• Bought our gifts to each other beforehand (we don't like surprises!) and wore the watches right away;
  • Used old vinyl records as souvenirs and table decor;
  • Made super personalized games, like a fun interactive quiz on Mentimeter that we flashed on the LED wall (and where all our guests got super competitive, lol, especially since most of the details were found in our Pre-Nup Film);

...and so many other little things and choices, from props to games, that basically let our guests get a glimpse of our real selves, only slightly more polished and cleaned up. We’ve been a couple for ten years, but I’m happy to say that to our friends and family, we haven’t molded into one giant blob of a person during that period. We are still very much Karla and Ludwin. Although I think it was nice to finally pull back the curtains a little bit wider and let everyone see Karla and Ludwin together. 

It’s funny that when I close my eyes to think about my favorite part about the whole day, it’s not walking down the long aisle (although that is certainly my Top 2) or kissing at the end (we felt shy, lol) but it’s the part where we were just kneeling in front of the altar, oblivious to the people behind us, squeezing each other’s hands, and whispering inside jokes to each other. Up there, in front of the Basilica I've envisioned in my head for years, came the realization that the wedding doesn't change things about us; we will always find ourselves inside this imaginary bubble, sharing this language that only we understand, in moments big or small. The wedding didn't redefine the DNA of our relationship, because there was nothing I needed to say to him in our vows that I hadn't already said, and there wasn't much he could share with me on that day that I didn't already know. The traditions, the cliches, the whole nine yards I actually agree that we don't fundamentally need any of that. The commitment to make the future certain for each other does not have to come with all these bells and whistles.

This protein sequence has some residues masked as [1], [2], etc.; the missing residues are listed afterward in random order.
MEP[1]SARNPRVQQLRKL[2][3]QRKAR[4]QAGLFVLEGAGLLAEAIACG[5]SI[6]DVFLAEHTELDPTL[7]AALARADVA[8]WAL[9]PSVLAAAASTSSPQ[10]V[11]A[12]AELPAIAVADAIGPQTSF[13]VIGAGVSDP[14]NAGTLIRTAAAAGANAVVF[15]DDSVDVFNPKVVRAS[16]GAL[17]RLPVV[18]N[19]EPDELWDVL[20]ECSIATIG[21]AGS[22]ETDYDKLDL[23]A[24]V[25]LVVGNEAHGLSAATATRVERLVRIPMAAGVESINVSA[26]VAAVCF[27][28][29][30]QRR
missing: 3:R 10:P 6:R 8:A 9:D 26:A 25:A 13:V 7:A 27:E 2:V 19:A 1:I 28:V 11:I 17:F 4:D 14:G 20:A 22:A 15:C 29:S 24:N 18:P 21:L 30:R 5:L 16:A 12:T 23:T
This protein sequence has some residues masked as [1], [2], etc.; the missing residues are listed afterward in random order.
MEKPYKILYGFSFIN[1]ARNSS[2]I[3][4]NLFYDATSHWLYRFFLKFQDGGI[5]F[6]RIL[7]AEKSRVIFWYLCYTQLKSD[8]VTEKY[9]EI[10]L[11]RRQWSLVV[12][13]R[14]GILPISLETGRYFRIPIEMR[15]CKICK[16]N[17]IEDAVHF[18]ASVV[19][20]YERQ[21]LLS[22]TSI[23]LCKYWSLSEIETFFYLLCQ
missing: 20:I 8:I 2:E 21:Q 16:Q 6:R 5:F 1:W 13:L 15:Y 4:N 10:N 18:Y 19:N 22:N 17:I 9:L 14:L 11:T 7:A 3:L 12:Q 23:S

And yet, we repeat these wedding rituals with good reason. We go through it, like characters cast in a play, dutifully and happily playing our parts. When people collectively embrace a familiar pattern, there's a sense of unity, a shared existence in this world that feels natural and effortless, like a group of strangers singing the same song, or dancing to the same chorus. We're all familiar with weddings. We understand, even if we haven't experienced it ourselves, the close calls, the brushes with mortality, the swelling and overwhelming feeling of seeing love vocally being affirmed. It's human to marvel at how timing and chemistry conspire to make coincidences, like two random people meeting, feel serendipitous.

Adding a little slant to how we did things certainly made things feel more genuine to us. But ultimately, just going through the motions of what we already expect: saying our vows, sharing a moment with our friends, dancing, drinking, repeatedly being vocal and open about our love it's cathartic in many ways. The cliches are imbued with new meaning, ones that are personal and special only to you. When done with the right person, and surrounded by the best people, the form and function of it all feels incredible.

It was everything the movies and TV shows said it would be, yet nothing how I imagined it. The thing is, they're right. About the feeling, the excitement, the rush. The thrill. But they couldn't hold a candle to the real thing. Having lived through the spectacle of it all, I can say: it was so, so much better.

Here is how I'll always answer the question, "How was your wedding?" It was a Friday, and we were in love.